4 questions on Emergency Funds answered

By Larissa Fernand |  07-09-20 | 
 

What do you do when life throws you a curveball? Or bowls you a googly? Note, I use the word “when” and not “if”. Because the unexpected takes place. The unpleasant does occur. Stuff happens. And yet, the bills and payments never stop.

When Jet Airways shut down, I knew a few individuals who were suddenly left unemployed. That was when I began to take the concept of an emergency fund very seriously. This pandemic, I have seen so many extremely stressed about their monetary situation, in addition to worrying about the health of their babies or ailing parents.

Now, I cannot stop yelling from the roof-tops on the need for an emergency fund.

WHY: Why do I need an emergency fund when I can access money easily?

When disruptive events occur, it is natural to get anxious and tense. Often, there is nothing we can do to prepare for it. To some extent we can provide buffers. Life insurance will help cushion the blow from losing a bread winner. Medical insurance will cover up huge bills. The idea of having an emergency fund is so that you will not have to deal with monetary stress, in addition to the emotional turmoil you are already battling with.

There are other avenues you can explore to source funds, but they will cost you dearly in the future.

  • A personal loan from the bank or the use of your credit card carries a stiff interest rate. Why add to your financial woes?
  • You can dip into your provident fund or sell investments from your child’s education fund or your retirement kitty. But these must be sources of last resort. After all, that money is being saved for a very specific and real purpose. And if you pull out of it, those goals will be in jeopardy.
  • If you depend on your investments to bail you out, you may be forced to sell your equity funds or stocks when the market is in the doldrums. (see below on where to invest your emergency fund).
  • Borrowing from family or friends has its own share of humiliation and obligation. And eventually, all these loans have to be squared off. The absolutely last thing you should be doing is getting into debt.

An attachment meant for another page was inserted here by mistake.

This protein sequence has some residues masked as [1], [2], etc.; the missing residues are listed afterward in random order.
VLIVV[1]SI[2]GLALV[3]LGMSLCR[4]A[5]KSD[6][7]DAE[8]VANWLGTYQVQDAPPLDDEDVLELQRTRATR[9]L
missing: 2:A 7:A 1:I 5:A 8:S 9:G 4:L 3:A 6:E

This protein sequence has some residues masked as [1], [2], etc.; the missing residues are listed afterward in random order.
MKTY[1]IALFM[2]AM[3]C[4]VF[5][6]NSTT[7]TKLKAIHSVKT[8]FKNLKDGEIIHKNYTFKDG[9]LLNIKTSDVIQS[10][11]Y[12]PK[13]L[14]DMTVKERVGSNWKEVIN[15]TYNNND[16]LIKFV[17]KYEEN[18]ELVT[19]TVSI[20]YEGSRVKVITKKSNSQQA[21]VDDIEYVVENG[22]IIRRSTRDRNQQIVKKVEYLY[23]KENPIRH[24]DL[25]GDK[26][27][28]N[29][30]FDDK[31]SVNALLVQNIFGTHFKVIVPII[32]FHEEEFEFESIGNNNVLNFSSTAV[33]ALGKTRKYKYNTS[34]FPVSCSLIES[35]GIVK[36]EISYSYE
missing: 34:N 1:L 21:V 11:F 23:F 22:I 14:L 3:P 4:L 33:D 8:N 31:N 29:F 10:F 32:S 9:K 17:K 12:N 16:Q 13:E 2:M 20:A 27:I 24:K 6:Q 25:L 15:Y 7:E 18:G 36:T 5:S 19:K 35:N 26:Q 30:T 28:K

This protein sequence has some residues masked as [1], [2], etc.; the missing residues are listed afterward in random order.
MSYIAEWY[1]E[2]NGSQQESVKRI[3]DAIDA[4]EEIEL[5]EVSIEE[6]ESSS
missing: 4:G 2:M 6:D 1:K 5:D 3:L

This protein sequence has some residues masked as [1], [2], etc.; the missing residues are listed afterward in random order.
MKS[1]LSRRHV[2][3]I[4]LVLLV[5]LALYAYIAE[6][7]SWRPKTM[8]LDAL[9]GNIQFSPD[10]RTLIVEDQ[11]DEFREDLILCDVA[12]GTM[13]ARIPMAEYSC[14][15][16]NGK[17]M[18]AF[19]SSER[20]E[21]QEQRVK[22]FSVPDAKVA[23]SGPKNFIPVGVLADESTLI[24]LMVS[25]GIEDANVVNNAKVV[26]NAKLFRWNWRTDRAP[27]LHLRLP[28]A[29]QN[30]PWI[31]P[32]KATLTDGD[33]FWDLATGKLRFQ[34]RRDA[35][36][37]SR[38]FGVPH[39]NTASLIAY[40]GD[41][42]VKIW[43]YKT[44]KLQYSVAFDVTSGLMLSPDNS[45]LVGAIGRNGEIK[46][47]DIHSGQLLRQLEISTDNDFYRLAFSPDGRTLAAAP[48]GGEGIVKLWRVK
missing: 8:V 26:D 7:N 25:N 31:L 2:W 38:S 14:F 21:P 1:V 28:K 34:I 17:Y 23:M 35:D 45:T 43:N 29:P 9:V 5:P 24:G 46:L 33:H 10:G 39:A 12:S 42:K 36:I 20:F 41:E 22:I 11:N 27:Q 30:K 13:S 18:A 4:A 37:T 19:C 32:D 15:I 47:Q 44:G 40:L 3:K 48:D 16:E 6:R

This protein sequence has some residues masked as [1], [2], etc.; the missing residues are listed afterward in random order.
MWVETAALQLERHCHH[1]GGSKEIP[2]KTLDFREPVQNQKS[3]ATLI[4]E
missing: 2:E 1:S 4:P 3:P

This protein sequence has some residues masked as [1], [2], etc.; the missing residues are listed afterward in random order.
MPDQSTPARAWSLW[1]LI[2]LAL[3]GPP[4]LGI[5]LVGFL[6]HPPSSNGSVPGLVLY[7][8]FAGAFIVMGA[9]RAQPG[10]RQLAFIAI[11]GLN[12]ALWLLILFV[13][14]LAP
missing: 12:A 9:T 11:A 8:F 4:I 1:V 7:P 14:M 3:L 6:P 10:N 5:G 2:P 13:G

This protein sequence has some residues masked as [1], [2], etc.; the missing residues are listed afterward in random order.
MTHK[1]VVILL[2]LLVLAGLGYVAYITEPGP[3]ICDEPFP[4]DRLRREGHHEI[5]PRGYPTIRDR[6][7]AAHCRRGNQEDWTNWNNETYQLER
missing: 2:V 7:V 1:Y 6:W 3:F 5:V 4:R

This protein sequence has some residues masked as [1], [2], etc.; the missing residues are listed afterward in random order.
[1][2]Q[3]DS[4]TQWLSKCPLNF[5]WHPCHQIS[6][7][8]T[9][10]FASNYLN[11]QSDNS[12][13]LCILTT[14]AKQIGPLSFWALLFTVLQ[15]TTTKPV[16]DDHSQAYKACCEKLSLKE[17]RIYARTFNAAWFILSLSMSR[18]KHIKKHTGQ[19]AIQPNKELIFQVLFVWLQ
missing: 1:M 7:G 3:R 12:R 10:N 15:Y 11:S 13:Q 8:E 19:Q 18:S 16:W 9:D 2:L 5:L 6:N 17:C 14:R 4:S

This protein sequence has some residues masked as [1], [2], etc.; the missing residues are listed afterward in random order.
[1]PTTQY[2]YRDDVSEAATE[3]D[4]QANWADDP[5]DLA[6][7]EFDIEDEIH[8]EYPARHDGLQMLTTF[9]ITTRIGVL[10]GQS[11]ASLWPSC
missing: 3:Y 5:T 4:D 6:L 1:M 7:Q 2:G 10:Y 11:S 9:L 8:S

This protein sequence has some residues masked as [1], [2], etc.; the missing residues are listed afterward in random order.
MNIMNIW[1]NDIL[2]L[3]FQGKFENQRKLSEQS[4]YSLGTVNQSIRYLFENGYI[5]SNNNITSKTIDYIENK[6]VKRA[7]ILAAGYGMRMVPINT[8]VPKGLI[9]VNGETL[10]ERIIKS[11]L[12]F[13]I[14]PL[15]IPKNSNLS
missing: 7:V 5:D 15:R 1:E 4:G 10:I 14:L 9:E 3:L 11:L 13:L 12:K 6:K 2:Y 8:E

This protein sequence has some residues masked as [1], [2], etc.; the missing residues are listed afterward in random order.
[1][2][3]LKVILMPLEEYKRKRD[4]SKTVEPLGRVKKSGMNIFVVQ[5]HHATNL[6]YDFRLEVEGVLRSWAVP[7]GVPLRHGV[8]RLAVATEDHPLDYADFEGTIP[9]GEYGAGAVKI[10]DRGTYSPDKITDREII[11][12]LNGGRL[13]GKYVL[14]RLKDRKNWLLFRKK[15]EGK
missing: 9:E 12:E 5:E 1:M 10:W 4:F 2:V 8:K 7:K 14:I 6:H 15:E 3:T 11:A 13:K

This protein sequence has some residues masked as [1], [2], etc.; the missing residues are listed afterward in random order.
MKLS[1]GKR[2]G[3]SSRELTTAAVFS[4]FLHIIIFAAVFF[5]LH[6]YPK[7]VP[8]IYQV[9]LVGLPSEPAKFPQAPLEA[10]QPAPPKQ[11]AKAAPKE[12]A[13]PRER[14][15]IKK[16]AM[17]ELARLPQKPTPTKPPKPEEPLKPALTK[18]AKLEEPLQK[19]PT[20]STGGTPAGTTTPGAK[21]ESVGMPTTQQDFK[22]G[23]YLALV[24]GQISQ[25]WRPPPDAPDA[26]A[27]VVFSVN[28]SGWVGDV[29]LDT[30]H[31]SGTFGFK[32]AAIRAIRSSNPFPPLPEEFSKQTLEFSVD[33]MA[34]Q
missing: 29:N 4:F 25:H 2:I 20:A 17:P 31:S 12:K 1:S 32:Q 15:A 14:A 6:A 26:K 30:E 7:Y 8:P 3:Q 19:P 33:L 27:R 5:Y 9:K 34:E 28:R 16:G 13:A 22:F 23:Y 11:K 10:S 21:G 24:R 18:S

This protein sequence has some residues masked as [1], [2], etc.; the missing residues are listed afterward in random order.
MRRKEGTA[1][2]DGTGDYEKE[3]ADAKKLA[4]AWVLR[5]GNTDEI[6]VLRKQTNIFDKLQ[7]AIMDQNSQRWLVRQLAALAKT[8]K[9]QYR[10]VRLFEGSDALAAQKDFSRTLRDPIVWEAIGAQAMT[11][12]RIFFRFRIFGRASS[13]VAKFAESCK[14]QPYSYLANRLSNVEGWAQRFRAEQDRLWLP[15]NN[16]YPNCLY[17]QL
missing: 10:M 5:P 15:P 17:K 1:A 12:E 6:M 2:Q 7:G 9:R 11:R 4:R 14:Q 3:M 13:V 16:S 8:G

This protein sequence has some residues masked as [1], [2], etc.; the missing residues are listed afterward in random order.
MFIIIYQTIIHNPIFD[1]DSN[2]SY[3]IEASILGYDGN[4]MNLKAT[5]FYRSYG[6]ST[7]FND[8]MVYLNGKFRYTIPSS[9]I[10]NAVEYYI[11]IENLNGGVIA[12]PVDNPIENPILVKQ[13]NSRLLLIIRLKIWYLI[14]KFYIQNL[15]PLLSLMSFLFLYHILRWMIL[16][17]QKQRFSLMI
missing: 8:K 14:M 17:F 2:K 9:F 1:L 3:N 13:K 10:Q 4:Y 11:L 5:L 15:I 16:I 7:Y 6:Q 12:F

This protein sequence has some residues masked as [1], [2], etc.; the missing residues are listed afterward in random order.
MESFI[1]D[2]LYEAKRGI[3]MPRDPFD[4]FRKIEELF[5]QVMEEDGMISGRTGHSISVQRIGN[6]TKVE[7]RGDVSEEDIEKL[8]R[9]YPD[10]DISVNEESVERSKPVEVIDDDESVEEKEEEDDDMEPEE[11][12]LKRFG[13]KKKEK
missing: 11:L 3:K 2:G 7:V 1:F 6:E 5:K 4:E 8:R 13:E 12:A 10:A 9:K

WHAT: What must be the amount?

There must be no generalizations or cloning of someone else’s calculation. Put in the hard work to come up with a number customized to your life. Depending on whether other family members are employed, you can look at 6 to 12 months of living expenses. If it is a one-income household, you need to have a very substantial fund. Also, if you are self-employed, it is better to err on the side of caution and go for a bigger number since the comfort of a regular salary is not a given and you are more susceptible to dry spells.

The emergency fund covers basic expenses, not lifestyle costs.

  • Roof over your head: rent, monthly society outgoings, groceries, electricity bill, water bill, medication, wi-fi, cable (Netflix, Amazon Prime, Hotstar)
  • Loan payments (EMIs)
  • Salaries: driver, house help
  • Fees: school, tuition, other activities like music or dance or yoga classes
  • Annual payments: premiums towards health and life insurance, gym membership

If you can truly afford it, it would be good if you even budget for your systematic investments in funds, though you can be flexible on this.

As is evident, there is a lot of customization and personalization around the exact figure that should go into an emergency fund. But try to get as accurate as possible. It must be a concrete goal.

In case you find this accumulating to a lot, there is no need to get demoralized. You do not have to build this overnight. You can do so over months.

WHERE: Where must I invest it?

When it comes to your emergency fund, do NOT chase returns. Your focus must ONLY be liquidity and safety.

A lot of individuals prefer a bank fixed deposit because of the assurance of safety.

But emergencies, by nature, do not occur frequently. One may not have to dip into this kitty for years on end. So, if you are looking at a vehicle that generates a better post-tax return, you could also consider a liquid or even an ultra short term fund.

Liquid funds primarily invest in money market instruments like commercial paper (CP), treasury bill (T-bill) and certificate of deposit (CD) with a low maturity period. Ultra short term funds primarily invest in liquid fixed income securities which have short-term maturities.